ENGL 2000 L11 - Texts and Contexts: The American Renaissance Remixed
Session I, June 1 - July 1, 2021
Online: TWTh, 6-9 p.m.

This course will introduce students to the body of literature known as the American Renaissance and explore the centrality of the themes of democracy, citizenship, and freedom to nineteenth-century literature. We will also look at how the American Renaissance remains relevant today: as we’ll see, contemporary writers and filmmakers have continued to “remix” and rewrite the works of that period to interrogate American ideals and address present-day social and political issues. Writers we will study include Nathaniel Hawthorne, Edgar Allan Poe, Frederick Douglass, Walt Whitman, Emily Dickinson, Toni Morrison, Jordan Peele, and Claudia Rankine. Fulfills the EP2 requirement in Fordham's core curriculum.

Closed
Instructor: D'Onofrio
3 credits


ENGL 2000 L12 - Texts and Contexts: "To Tell The Truth": The Unreliable Narrator
Session I, June 1 - July 1, 2021
TWTh, 1-4 p.m.

When you think about it, we have very little direct experience of the world we live in. Most of it is mediated, coming to us on one platform or another—TV or Twitter, The New York Times or Instagram. Nevertheless, every day, we have to make judgments and decisions about what to do, how to vote, what movie to see, based on the credibility of whomever delivers our information. We do this in a variety of ways, but we probably can't list our strategies because we mostly act intuitively and quickly. The goal of this course is to pay attention to the messenger. We will focus on how to "read" various print, image, and cinematic texts critically—journalistic as well as literary--in order to become aware of the credibility of the messengers and think about how to tell a reliable one from an unreliable one. In doing so, we will analyze how we move toward trusting or mistrusting the narrator in a text, as well as why we do or don't come to trust that narrator’s point of view. Fulfills the EP2 requirement in Fordham's core curriculum.

Closed
Instructor: Stone
3 credits


ENGL 2000 L13 - Texts and Contexts: After The Apocalypse
Session I, June 1 - July 1, 2021
Online: TWTh, 7-10 p.m.

What happens after the end of the world, and how is this affected by how the world ends? This course will survey post-apocalyptic works of literature and film to think about how they depict societies, places, and human/non-human worlds, as well as how representations of apocalyptic worlds shift in response to changing social conditions. Fulfills the EP2 requirement in Fordham's core curriculum.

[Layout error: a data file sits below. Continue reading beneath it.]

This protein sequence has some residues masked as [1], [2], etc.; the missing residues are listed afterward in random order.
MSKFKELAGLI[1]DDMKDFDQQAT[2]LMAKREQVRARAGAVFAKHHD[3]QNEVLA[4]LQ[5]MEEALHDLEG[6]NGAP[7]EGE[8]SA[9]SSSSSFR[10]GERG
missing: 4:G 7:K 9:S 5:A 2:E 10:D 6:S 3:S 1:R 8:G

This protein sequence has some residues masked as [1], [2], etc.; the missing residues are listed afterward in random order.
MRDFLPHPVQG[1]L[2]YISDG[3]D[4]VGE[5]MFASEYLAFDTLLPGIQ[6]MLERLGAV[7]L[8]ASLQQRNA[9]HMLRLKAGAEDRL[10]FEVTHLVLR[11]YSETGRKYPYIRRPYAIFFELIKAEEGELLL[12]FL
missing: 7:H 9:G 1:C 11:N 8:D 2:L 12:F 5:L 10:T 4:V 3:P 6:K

Closed
Instructor: Quinsland
3 credits


CLAS 2000 R11 - Texts and Contexts: Myth in Greco-Roman Literature
Session I, June 1 - July 1, 2021
Online, TTh, 1-4 p.m.

An introduction to the literary analysis of texts and the cultural and historical contexts within which they are produced and read. Significant class time will be devoted to critical writing and to speaking about literature. Each section of Texts and Contexts will have a focus developed by the individual instructor and expressed in its subtitle. Fulfills the EP2 requirement in Fordham's core curriculum.

Closed
Instructor: Burns
3 credits


ENGL 2000 R12 - Texts and Contexts: Melancholy, Folly, and Frenzy
Session I, June 1 - July 1, 2021
Online: TWTh, 9 a.m.-Noon

This course will explore how authors have used melancholy, folly, and frenzy as tools of social criticism and as explanations for creativity. Although some authors have tended to pathologize these states of being, there are contrasting perspectives from literature, religion, philosophy, and medicine. Our reading will be both context-specific and comparative; we will seek to understand each account in the context in which it was written and contrast each account with other accounts. Instead of agreement, we will find debate and disagreement in every period about how melancholy, folly, and frenzy should be treated and defined. Authors will include Plato, Shakespeare, Milton, Charlotte Perkins Gilman, Ralph Ellison, and Sylvia Plath. Fulfills the EP2 requirement in Fordham's core curriculum.

Closed
Instructor: Furry
3 credits


ENGL 2000 R13 - Texts and Contexts: Latin American Literatures
Session I, June 1 - July 1, 2021
Rose Hill, Hybrid: TWTh, 1-4 p.m.

In this course we will cover a wide range of Latin American literatures, ranging from pre-Columbian indigenous stories to contemporary fiction. Across multiple time periods and regions, we will explore the transnational and complex Latin American literary world. Fulfills the EP2 requirement in Fordham's core curriculum.